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Gardel in postmarks
ostal seals, postage seals or stamps, as they are commonly called, are used to indicate the cost of postal shipping.
Turning now to history, let us remember that the original idea of the adhesive seal belonged to the English official Rowland Hill, starting with similar labels issued in different European countries, in order to collect certain taxes. Thanks to his efforts, on May 6, 1840 (now the World Day of the Philatelist) Great Britain issued the first official series of glued postage stamps for the price of a penny, which became known as Black Penny. The latter shows the portrait of Queen Victoria, and set a postage precedent in that country.
After the success achieved by these adhesive stamps, numerous countries began to create theirs, so contributing to its generalized usage.
Let us remember, too, that the first Argentine stamp was issued in Corrientes in August 1856. An image of the goddess Ceres was printed on it, an imitation of the head of the early seals of France, and was engraved in copper and printed with black ink on ordinary tissue paper of different colors. Like the Black Penny it had no indenture. Each of them was handmade and circulated, with different values, up to 1880.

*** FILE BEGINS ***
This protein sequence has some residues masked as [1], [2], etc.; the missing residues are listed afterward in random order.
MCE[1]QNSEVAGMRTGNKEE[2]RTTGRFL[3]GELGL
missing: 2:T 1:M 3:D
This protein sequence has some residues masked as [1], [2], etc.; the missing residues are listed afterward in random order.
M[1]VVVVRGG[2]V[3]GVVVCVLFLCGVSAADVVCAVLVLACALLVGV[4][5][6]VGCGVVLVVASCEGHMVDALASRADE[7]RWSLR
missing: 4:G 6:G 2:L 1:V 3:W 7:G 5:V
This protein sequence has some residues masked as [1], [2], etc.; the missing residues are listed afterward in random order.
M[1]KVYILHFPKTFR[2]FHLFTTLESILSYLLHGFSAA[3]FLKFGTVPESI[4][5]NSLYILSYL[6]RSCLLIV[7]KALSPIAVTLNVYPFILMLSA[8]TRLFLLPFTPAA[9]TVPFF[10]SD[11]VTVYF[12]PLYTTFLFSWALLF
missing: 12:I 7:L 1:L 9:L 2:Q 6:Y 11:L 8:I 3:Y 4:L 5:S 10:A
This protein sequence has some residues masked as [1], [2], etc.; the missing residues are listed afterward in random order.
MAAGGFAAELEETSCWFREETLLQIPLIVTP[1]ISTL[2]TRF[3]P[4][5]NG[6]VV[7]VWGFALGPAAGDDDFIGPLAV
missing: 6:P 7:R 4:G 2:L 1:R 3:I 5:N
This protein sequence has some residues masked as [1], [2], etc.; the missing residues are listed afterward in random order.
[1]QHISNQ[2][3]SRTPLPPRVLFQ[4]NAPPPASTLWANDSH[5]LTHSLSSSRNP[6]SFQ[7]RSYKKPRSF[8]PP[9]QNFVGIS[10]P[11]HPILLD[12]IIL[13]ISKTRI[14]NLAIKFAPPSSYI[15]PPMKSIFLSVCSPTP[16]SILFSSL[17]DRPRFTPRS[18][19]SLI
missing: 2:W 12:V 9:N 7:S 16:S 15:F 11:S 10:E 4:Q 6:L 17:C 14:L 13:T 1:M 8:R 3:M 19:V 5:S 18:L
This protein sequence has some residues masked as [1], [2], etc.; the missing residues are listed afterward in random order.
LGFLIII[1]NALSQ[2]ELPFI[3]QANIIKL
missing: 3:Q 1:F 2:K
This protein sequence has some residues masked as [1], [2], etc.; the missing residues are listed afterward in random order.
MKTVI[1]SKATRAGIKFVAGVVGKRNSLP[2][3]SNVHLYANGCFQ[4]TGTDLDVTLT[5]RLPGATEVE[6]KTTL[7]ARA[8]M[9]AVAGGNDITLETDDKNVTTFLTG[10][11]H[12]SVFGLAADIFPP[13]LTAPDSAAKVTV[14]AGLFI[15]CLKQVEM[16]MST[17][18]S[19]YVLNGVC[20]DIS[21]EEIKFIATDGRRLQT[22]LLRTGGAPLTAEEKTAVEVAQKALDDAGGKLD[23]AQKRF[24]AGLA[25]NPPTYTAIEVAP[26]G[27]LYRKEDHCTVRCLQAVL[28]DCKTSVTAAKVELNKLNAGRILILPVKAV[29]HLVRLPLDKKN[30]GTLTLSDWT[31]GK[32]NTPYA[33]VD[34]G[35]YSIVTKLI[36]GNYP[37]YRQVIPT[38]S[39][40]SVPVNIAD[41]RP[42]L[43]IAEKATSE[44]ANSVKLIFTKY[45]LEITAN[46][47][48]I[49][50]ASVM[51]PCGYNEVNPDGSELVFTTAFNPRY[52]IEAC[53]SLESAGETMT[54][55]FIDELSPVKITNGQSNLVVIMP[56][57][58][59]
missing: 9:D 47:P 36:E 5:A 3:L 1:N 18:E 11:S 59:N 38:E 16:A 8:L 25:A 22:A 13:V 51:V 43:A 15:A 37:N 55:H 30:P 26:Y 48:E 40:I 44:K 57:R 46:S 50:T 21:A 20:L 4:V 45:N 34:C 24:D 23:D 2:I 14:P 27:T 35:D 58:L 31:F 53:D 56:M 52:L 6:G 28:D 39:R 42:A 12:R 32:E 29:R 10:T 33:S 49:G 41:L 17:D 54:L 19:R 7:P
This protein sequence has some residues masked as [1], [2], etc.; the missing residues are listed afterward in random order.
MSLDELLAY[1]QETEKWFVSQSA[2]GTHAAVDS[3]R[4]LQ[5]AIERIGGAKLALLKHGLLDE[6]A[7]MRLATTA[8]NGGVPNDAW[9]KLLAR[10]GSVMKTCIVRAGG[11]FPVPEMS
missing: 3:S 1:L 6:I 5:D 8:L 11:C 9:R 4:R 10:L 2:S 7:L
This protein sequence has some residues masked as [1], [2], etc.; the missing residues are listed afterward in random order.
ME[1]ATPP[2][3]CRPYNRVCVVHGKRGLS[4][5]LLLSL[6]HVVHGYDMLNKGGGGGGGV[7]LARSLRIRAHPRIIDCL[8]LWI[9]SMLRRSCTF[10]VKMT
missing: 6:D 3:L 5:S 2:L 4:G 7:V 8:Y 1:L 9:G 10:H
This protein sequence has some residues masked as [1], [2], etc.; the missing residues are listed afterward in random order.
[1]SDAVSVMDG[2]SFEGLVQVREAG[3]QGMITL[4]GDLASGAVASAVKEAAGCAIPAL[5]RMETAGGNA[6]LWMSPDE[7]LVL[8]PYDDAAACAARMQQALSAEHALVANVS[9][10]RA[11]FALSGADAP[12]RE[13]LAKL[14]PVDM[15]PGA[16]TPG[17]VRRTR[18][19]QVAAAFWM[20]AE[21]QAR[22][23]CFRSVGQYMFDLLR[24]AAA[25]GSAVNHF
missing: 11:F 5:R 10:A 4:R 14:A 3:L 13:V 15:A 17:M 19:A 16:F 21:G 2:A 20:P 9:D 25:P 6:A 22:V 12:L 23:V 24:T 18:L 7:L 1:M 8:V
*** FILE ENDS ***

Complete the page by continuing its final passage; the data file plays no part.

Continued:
Collecting and study of postage stamps and relating material, including postmarks, is known as philately (a Greek word that literally means 'love for what is free or for what is duty-free').
Seals or unique and worthy stamps appeal to collectors not only because of their aesthetic beauty or their economic value, but also because of their historical, geographical, political or artistic value, or as testimony of many other aspects of civilization.
Since this hobby appeared, most philatelists have preferred to specialize in the issues of one or several countries. However, now the number of people interested in thematic collections is greatly growing.
On October 12, 1892, due to the celebration of the IV Centennial of the Discovery of America, the Argentine Republic issued the first commemorative seals, originating, then, the first and most important branch of philately: "thematic philately", which includes stamps and postmarks. It held the first world exhibition, also in our country in 1961.
The postmarks fixed to indicate, stamp or annul postage stamps, include postmarks, in general; the first-day postmarks and the special or commemorative postmarks.
Let us see, now, those which allude to the emblematic figure of